Public transport during the Covid pandemic: How to reduce your risk of contracting the virus

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  • The risk of contracting SARS-CoV-2 while using public transport has remained low, but it can happen.
  • Evidence, however, suggests that wearing a face mask, and good ventilation can help.
  • A new study shows that mask-wearing and distancing during peak hours can reduce infection by up to 98%.

The rapid spread of the Covid-19 virus in 2020, and the consequent lockdowns, led to a reduction in the use of public transport. 

In South Africa, there were concerns that the minibus taxi industry, including taxi ranks, could become Covid-19 super-spreaders. 

As restrictions eased, the number of people using public transport has risen steadily. Under level 4 restrictions, bus, taxi, and train services were allowed to operate at 100% capacity, News24 reported – a move criticised by some of the country’s top scientists.

But what are the risks of catching and spreading SARS-CoV-2, the virus that causes Covid-19, for those who use public transport?

Considering the risk

Using public transport increases the risk of getting and spreading the virus, as a result of people being in close physical contact with others – often for prolonged periods – and exposed to frequently-touched surfaces, notes the US Centers for Disease Control and Prevention (CDC).

Although airborne transmission of the virus has increasingly been recognised during the pandemic, fomite transmission (picking up the virus from objects) has not been ruled out.

Previous studies

In January 2020, very early in the Covid outbreak, 67 Buddhist passengers and a driver boarded a bus in Ningbo, China, and since the disease was so new, no passengers were wearing a mask. Just days later, 24 people who had been on the bus fell ill, Health24 reported.

A study based on this event, and published in JAMA Internal Medicine, showed that it took one infected person to spread the virus to more than a third of the passengers during a trip that took one hour and 40 minutes.

Using sophisticated modelling, scientists from the University of Southampton examined the chances of catching Covid in a train carriage carrying an infectious person and established that there was an increased risk of Covid transmission on trains.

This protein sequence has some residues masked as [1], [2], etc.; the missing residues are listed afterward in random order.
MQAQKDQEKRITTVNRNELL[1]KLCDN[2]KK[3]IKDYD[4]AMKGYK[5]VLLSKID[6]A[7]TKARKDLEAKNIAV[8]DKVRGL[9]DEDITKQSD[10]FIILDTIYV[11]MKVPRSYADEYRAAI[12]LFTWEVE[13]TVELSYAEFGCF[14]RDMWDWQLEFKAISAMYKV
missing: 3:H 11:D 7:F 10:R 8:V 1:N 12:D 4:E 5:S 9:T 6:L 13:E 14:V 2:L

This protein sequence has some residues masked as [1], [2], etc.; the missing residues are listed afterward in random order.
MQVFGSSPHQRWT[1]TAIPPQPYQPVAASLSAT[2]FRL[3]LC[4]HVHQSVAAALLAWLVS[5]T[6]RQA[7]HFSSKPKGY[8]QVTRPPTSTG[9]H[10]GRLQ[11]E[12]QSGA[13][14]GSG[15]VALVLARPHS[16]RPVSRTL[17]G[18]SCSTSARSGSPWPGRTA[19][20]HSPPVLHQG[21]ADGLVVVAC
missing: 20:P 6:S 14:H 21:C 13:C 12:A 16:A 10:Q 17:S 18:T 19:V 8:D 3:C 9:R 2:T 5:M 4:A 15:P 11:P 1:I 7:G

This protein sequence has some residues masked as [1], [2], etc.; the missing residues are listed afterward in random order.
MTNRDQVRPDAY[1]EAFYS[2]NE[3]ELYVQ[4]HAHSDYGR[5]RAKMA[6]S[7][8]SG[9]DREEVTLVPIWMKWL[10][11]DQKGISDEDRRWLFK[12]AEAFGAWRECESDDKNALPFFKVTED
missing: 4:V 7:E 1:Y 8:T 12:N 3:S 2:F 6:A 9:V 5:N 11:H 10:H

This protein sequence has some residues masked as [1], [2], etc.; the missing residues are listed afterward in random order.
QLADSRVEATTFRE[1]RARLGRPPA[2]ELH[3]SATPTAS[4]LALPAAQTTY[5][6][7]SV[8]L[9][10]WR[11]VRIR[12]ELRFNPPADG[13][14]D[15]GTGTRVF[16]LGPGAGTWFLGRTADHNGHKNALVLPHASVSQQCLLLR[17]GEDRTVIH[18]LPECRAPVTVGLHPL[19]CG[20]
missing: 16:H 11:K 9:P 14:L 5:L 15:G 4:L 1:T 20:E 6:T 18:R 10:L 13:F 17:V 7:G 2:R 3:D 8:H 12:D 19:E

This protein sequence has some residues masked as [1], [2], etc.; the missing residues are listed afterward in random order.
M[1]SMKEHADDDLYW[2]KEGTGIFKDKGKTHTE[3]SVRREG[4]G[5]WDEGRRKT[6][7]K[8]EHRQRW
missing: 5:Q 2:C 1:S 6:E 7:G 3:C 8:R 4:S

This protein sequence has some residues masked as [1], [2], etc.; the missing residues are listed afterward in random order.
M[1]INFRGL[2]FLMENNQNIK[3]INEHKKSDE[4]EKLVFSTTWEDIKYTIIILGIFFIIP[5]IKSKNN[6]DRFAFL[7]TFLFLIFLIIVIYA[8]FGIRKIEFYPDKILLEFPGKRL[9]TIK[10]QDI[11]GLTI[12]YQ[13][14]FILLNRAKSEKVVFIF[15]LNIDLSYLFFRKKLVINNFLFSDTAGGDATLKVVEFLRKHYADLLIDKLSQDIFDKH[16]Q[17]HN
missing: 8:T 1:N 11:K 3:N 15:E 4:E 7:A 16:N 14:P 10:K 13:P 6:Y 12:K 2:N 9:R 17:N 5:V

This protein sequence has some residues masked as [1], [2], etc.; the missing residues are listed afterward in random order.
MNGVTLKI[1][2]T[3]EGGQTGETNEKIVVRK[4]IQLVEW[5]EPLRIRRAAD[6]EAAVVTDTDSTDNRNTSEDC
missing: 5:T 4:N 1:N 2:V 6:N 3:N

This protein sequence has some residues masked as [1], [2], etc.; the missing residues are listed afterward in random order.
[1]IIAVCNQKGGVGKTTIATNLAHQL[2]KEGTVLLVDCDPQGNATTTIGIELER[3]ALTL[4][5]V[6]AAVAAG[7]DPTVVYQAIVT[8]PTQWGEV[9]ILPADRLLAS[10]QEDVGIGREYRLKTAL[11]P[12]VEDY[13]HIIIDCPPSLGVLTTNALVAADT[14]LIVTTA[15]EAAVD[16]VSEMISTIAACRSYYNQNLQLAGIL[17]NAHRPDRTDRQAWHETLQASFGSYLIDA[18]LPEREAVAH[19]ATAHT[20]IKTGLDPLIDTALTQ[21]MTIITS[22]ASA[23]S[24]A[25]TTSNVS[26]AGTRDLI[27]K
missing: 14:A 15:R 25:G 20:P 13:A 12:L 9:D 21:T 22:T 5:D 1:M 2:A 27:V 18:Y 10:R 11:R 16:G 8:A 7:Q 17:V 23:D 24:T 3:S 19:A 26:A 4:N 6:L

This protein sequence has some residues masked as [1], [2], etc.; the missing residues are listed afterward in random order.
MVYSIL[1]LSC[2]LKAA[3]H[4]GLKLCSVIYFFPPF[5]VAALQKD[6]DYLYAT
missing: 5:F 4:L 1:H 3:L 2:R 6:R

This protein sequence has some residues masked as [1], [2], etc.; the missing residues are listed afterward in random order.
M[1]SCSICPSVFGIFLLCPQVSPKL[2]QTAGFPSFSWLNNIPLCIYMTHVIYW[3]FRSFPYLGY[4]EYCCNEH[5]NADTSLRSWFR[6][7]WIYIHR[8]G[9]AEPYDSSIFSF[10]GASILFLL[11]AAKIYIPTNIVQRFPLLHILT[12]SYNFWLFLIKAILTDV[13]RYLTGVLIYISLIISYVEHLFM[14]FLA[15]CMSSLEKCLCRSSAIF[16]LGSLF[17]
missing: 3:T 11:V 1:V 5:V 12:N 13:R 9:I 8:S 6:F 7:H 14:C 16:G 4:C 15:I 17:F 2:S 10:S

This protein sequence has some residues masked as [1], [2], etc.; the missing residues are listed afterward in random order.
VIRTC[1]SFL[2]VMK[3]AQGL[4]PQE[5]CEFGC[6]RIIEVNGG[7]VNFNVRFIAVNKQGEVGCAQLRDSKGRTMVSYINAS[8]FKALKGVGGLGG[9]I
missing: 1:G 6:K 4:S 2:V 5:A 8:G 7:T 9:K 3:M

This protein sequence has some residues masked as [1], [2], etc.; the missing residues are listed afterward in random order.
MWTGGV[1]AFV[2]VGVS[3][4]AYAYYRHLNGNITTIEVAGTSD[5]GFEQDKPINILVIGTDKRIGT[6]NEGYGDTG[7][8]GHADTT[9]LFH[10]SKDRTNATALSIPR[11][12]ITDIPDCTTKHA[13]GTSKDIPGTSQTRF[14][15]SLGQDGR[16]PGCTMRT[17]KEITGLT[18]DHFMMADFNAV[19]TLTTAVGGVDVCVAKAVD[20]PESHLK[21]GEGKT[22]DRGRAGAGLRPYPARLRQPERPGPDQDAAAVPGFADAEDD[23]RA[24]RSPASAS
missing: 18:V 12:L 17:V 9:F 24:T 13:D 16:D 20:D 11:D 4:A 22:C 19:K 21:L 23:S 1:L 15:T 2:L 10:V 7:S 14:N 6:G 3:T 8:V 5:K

Other studies have suggested that while public transit may not be a "superspreader", it doesn't mean there's zero risk of passengers spreading and contracting the virus.

What you can do to protect yourself and others

Millions of people in South Africa do not have access to cars and rely on taxis, buses, and trains.

The best protocols to reduce transmission of the virus are wearing a mask correctly, physical distancing – where possible – and keeping windows wide open to ensure good ventilation. 

The researchers of the University of Southampton study commented: “A person’s seat location and travel time in relation to an infectious person can make a big difference as to whether [the virus] is passed on … It is important to reduce the density of passengers and promote personal hygiene measures, the use of face coverings and possibly carry out temperature checks before boarding.”

Research published last year showed that the safest way for two people to lower the risk of transmitting the virus while travelling in a car was to keep all four windows down and the passenger to sit as far as possible from the driver (in the rear seat and on the opposite side to the driver), Health24 reported

It is also best to avoid touching handrails and other surfaces while using public transport, but if you do, then it is important to practise hand hygiene (hand washing or sanitising).

Importance of face masks

The latest research by researchers in South Korea, published in the journal Science, measured the impact of the aforementioned policies on virus transmission on public transport. Specifically, they simulated how passengers encountered and infected each other during their journeys on public transport by tracking the movements of passengers. 

They concluded that wearing masks exhibited effects similar to maintaining a two-metre distance in preventing Covid: “Mandatory wearing of masks and practising physical distancing with masks during peak hours reduced infection rates by 93.5 and 98.1%, respectively,” they wrote.

The CDC’s guidelines echo this: “Wearing masks that completely cover the mouth and nose reduces the spread of Covid-19." 

In communities where case numbers are high, the health agency advises that fully vaccinated people should consider wearing a mask for activities involving close contact with others who are not fully vaccinated, such as public transport settings.

As of 24 October 2021, around 11.5 million people in South Africa had been fully vaccinated with the Johnson & Johnson or Pfizer-BioNTech vaccines.

*For more Covid-19 research, science and news, click here. You can also sign up for our Daily Dose newsletter here.

READ | Covid transmission on planes: Passenger infects 14 others, stressing need for face masks, distancing

READ | How 7 people conquered their needle phobia and got vaccinated against Covid-19

READ | Living with long Covid: ‘I survived the illness, but the life I knew was snatched away from me'

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